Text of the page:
obesity 11015 T1Rs (detecting energy-containing carbohydrates and amino acids) play a role in the development of obesity . However, it is becoming apparent that T2Rs are also involved in glucose regulation and the release
obesity 12481 glucose metabolism and gut motility, genetic variations in T2Rs may contribute both to the development of obesity and risk for diabetes. In addition to modulation of function via genetic variance, expression of T2Rs
obesity 14125 microbiota and GI functions such as motility [[41]]. 3. Obesity and the Gut MicrobiomeThe prevalence of obesity continues to increase worldwide and is linked to increased incidences of diabetes, metabolic syndrome,
obesity 14374 life and increased socioeconomic burdens [[42]]. It is known that diet is strongly linked to risk for obesity , and that diet also modulates the GI microbiome. This relationship was established over 100 years ago
obesity 14960 [[21]]. Over a decade ago, it was demonstrated that germ-free mice were protected against diet-induced obesity in contrast to wild-type mice with a wild-type gut microbiome [[20]]. It was shown that, when the microbiota
obesity 15450 diet [[19],[20]]. From these studies, a clear link between the composition of the gut microbiome and obesity has been established. An imbalance in the ratio of Bacteroidetes to Firmicutes phyla is more often observed
obesity 16146 species was associated with high energy intake in children [[47]]. Overall, despite individual variation, obesity displays a specific microbial signature. There is a demonstrated link between diet-induced obesity and
obesity 16245 obesity displays a specific microbial signature. There is a demonstrated link between diet-induced obesity and a bloom of Mollicutes (a class of Firmicutes). These findings suggest that dysbiosis is not only
obesity 16390 Firmicutes). These findings suggest that dysbiosis is not only caused by but can, in fact, precede obesity . It was demonstrated via mouse models that a Mollicute bloom occurred in response to diet-induced obesity
obesity 16496 obesity. It was demonstrated via mouse models that a Mollicute bloom occurred in response to diet-induced obesity and that, when this microbiome was transferred into lean germ-free mice, increased adiposity was observed
obesity 17099 fatty acids (SCFAs) as a metabolic product, and these have been implicated as aetiological factors in obesity . SCFAs are thought to stop the accumulation of fat in adipose tissue, so a decreased level is believed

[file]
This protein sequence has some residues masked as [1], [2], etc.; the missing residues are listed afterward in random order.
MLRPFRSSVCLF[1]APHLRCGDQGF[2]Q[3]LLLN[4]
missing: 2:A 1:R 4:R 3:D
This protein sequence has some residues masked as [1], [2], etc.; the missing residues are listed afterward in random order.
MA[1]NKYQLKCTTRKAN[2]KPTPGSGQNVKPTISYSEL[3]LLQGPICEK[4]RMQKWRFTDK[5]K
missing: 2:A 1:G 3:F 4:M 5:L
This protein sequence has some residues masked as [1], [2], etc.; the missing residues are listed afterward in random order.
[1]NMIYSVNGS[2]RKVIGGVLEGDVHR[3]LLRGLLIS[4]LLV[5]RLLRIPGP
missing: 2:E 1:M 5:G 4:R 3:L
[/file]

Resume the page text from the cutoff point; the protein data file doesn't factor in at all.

obesity 17227 to stop the accumulation of fat in adipose tissue, so a decreased level is believed to contribute to obesity [[48]]. A previous study showed that animals supplemented with butyrate while on a high-fat diet displayed
obesity 17373 animals supplemented with butyrate while on a high-fat diet displayed reduced insulin resistance and obesity [[49]]. Therefore, SCFAs may offer some protection against metabolic conditions. There is a high likelihood
obesity 20136 manipulation of taste receptors. Furthermore, gastric bypass surgery, undertaken as a treatment for obesity , is known to modulate the GI microbiota [[55]]. This procedure is also known to alter taste receptor
obesity 20807 with aging [[57],[58],[59]], and it has been proposed that these changes are associated with risk for obesity through the lifespan [[60]]. Many reasons for microbiota to vary with age have already been proposed,
obesity 21322 a causative factor in changing microbial profiles. However, the direct links between taste, aging, obesity and the gastrointestinal microbiota are yet to be investigated.Some artificial sweeteners, such as saccharin
obesity 21930 to be investigated. Overall, a role for T2Rs in the complex relationship between gut microbiota and obesity may exist (Figure 4). However, further research is needed to establish this. It is important that future
obesity 22508 the interactions between taste genetics, taste receptor expression, GI microbiota, diet and risk for obesity and other diseases. It is important as we move forward to move away from the reductionist approach of
obesity 23296 each interaction may modify disease risk. T2Rs are involved in an array of mechanisms that can lead to obesity . We propose that extra-oral bitter receptors interact with gut bacteria to influence food intake and
obesity 23475 to influence food intake and gut motility, both of which influence the risk for the development of obesity . The details of such an interaction remain to be elucidated. Overall, the evidence suggests that T2Rs
obesity 23742 and a healthy microbiome. If this role can be defined, T2Rs could be manipulated to prevent or treat obesity . GPCRs are already a major drug target [[69]]. Consequently, the development of drugs to upregulate
obesity 23992 therapeutic potential. Therefore, further investigations into the role of T2Rs in the relationship between obesity and the gut microbiome are essential.Figure 1The standard paradigm linking taste genetics to risk for